by clicking the arrows at the side of the page, or by using the toolbar.
by clicking anywhere on the page.
by dragging the page around when zoomed in.
by clicking anywhere on the page when zoomed in.
web sites or send emails by clicking on hyperlinks.
Email this page to a friend
Search this issue
Index - jump to page or section
Archive - view past issues
Agrimarketing : January February 2013
AM: Please provide an overview (and brief history) of Wyffels Hybrids. BW: My father was a true entrepreneur. He was constantly experimenting to find better seeds, fertility, weed control and planting methods. He was consumed with improving yield and income. Eventually he focused his effort on seed. Commercially successful oat varieties led to hybrid corn commercialization in the mid-1950s. Since then, we've been on a constant quest to innovate and improve upon conventional wisdom. Today we market from southern Minnesota to Kentucky, and employ 125 employees. The curiosity and drive to discover better seeds that started this company in the '40s is still at the core of our success today. AM: What is the business outlook for Wyffels Hybrids this year, the next 5 years? BW: I expect Wyffels Hybrids to embark upon a period of sustainable growth throughout the next decade. That enthusiasm is built upon on product and people. We choose to operate as a premium brand in this industry. We believe in value and in bringing maximum productivity to every acre. Six or eight years ago our product had eroded a little, and it was hard to live up to that position. So, we've had to work hard, develop new relationships and overhaul our product lineup. Today we have elite genetics, the latest trait technology, and the ability to blend refuge in bag products as well or better than anyone in the industry. I am comfortable today that we can go anywhere in our trade area and dominate a farm's corn yields. We've also infused this company with some of the brightest minds in the industry. We're really proud of the kind of people we've been able to attract and keep. The energy and enthusiasm they bring makes you feel like anything is possible. AM: How has the drought affected Wyffels Hybrids, and how are you working to alleviate its impact? BW: The drought has maybe just exposed how reliable we really are to our customers. We're always going to have environmental issues to deal with, the drought is just the latest. We learned a long time ago that ensuring a reliable supply, no matter what Mother Nature does, is mandatory. So, we've taken quite a few steps to ensure just that. Growers expect their seed company to have the products they want and need, and to not get a different product at planting. We're better than most at delivering on that point, even in a drought. AM: What new products/services is Wyffels Hybrids introducing to the ag market? BW: If you're going to exist and grow as a challenger in this industry today you better have extreme focus. So that doesn't always translate well to new products and services. In fact, part of our differentiation is maybe that we don't come out with all kinds of new things. We don't try to be everything, to everyone. We simply try to do what we do better than anyone, anywhere. That's produce and market hybrid seed corn. It does mean, however, that we'll offer hybrids for the non-GMO and waxy segments --- we'll get into niche markets others might not touch or deem too insignificant. They matter to us. And we'll be the best at blending refuge in bag products --- Wyffels RIB is a superior blend. So, we're on the cutting edge with new genetics, technology events and refuge delivery that drive products in any corner of the seed corn industry. AM: What role does marketing communications play at Wyffels Hybrids? BW: It's taken on an expanded role recently. It's given us a baseline for consistency in everything we do. I also believe it's resonating with the people we do business with, to the extent that our customers are connected a bit tighter with who we are today. And it's creating prospects who might not know us, but who are now more open to hearing from us. It's hard to work at a regional seed company with less market share than the multi-nationals. You're at a disadvantage as soon as you pull in the driveway. But I think having a clear sense of who we are and speaking from that voice with our communications has somehow ignited a bit of passion and pride that existed internally, but maybe didn't get expressed before. It's empowered our people to be a bit bolder and more confident. AM: Any other topics you would like to discuss BW: Private ownership is important to us in this industry. Most of the market share buys from public ownership. So we have a point of differentiation. That may be subtle at times, but it is significant. It allows us to act quicker than many competitors. It allows us to act for the right reasons. And it allows us to be closer to the customer and better meet their needs. AM Name: Bill Wyffels, Jr. Title: President Career: Company was founded in 1946 by Bill Wyffels, Sr. to provide improved oat varieties before launching its hybrid seed corn brand. When Bill Sr. died unexpectedly in 1974, Bill Jr. and his brother Bob moved forward with the business which now has about a 2% market share of the U.S. seed corn market while focusing on just 180 counties in the Corn Belt. : Wyffels Hybrids DRIVEN TO DISCOVER BETTER SEED 58 Agri Marketing January/February 2013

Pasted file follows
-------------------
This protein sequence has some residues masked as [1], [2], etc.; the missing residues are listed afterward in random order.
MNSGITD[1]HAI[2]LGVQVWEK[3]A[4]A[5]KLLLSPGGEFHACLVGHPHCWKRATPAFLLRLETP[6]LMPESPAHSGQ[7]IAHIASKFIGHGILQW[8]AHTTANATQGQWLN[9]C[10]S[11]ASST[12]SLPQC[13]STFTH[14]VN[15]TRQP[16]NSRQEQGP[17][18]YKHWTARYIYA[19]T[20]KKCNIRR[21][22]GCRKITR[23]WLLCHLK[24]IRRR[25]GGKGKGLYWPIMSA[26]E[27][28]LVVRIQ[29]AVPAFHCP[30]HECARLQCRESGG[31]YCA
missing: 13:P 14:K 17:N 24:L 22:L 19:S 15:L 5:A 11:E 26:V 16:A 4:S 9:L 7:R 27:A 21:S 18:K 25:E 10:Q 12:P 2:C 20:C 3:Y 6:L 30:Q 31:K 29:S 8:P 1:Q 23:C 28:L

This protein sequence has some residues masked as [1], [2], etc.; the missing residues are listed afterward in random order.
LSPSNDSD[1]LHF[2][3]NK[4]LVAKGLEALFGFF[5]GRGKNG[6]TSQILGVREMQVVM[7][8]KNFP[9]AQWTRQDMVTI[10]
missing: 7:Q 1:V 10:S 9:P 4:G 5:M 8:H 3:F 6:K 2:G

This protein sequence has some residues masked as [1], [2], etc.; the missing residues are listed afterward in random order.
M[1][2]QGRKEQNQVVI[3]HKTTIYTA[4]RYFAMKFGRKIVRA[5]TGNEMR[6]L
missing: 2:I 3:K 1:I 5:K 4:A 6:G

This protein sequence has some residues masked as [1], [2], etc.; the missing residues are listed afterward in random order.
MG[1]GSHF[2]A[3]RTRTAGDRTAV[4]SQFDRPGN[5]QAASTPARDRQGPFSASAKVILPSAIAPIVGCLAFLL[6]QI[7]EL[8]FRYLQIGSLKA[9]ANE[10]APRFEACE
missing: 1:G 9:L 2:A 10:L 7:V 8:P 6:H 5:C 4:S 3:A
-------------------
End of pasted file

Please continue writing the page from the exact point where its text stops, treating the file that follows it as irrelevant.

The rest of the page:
Marketing Services Guide 2013